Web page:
Additionally, the framework offers a comprehensive guide and process that provides a development life-cycle approach known as the Architectural Development Method (ADM). The ADM is an iterative process with guidelines for building Enterprise Architectures (EA) for organizations. TOGAF also provides a number of IT level meta-models and Reference Models as tools that are used in the process. Each iteration covers all phases of ADM process, as well as iterations that occur within a phase. A fundamental concept of the ADM process, is that for each iteration a new decision must be made as to:

  • What is the breadth of coverage for the defined enterprise.

  • What level of detail will be expressed in terms of artifact and models.

  • Schedule in terms of iterating over the whole process, as well as the intermediate iterations.

  • What assets will be leveraged from the organizations existing architectural building blocks.

  • Architectural assets that may be external to the current organization. Which may include other frameworks, systems, or assets from vertical industry models.

In our future series of articles we intent to flesh out varying levels details of framework as well as the artifacts created in the ADM process. But in this first article, we’ll take the the proverbial 20 thousand foot view. TOGAF is comprised of six sections; along with the ADM, an Enterprise Continuum which is a repository of architecture information and building blocks, which also includes what is called the architecture continuum. Which in turn is a related set of solutions that will range from industry common solutions to more organizationally specific solutions; Then there is the Architecture Content Meta Model, which describes TOGAF viewpoints and their associated artifacts. TOGAF also provides two Reference Models, the Technical Reference Model and an Information Reference Model or what is referred to as (3IRM). These Models makeup what is called the Foundation Architecture of the Architecture Continuum.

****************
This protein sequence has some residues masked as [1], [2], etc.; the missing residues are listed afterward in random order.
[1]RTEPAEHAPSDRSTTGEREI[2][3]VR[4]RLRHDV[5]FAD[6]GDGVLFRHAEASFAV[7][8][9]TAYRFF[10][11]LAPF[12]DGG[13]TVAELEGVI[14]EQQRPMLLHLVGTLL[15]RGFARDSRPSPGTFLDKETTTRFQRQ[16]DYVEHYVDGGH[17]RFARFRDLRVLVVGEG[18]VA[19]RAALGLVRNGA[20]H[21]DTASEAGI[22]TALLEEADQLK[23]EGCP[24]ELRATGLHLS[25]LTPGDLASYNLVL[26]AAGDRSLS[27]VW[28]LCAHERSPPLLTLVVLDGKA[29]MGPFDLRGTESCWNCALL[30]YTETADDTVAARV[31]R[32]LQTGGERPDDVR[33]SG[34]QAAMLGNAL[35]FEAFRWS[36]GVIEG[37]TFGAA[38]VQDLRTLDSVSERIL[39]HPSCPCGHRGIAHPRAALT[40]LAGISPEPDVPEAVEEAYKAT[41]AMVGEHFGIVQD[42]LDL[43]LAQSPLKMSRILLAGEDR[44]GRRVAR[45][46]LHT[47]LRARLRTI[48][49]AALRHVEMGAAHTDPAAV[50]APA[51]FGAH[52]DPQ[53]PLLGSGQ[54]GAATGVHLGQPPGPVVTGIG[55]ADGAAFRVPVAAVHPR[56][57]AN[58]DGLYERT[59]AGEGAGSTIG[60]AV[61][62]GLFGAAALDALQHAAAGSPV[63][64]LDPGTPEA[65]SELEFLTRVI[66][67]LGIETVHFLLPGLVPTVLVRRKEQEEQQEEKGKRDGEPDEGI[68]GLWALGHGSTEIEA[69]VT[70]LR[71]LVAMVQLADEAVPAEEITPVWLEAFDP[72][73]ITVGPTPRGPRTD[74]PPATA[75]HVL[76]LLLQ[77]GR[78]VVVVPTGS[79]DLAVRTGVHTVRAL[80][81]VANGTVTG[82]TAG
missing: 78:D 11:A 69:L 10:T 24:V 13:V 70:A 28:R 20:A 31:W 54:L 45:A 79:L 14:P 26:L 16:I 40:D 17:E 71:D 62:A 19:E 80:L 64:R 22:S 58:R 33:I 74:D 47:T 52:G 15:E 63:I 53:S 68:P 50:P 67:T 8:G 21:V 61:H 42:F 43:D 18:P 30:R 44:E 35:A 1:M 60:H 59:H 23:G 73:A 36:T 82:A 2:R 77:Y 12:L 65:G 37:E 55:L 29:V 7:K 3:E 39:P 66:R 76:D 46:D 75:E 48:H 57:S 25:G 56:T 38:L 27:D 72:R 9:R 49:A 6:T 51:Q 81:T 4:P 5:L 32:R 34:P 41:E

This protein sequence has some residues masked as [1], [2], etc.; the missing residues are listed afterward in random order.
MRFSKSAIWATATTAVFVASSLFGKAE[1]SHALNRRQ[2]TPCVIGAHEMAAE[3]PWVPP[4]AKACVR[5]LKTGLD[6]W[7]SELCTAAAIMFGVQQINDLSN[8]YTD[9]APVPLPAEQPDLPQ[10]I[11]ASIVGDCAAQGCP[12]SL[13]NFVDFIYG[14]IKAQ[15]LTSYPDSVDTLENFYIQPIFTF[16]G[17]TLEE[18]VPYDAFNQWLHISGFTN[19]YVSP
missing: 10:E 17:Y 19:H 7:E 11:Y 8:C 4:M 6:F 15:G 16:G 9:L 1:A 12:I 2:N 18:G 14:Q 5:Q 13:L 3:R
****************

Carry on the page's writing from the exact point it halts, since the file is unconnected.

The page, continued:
Next, the Reference Models and ADM guidelines, tools and techniques, comprise a set of best practices for an Architecture Capability Framework, that is used as method for assessing the readiness of an organizations EA practices and related governance models. Now, in our our particular area of focus, we will be executing the ADM life-cycle for an integration project, which will be designed around an SOA architectural style.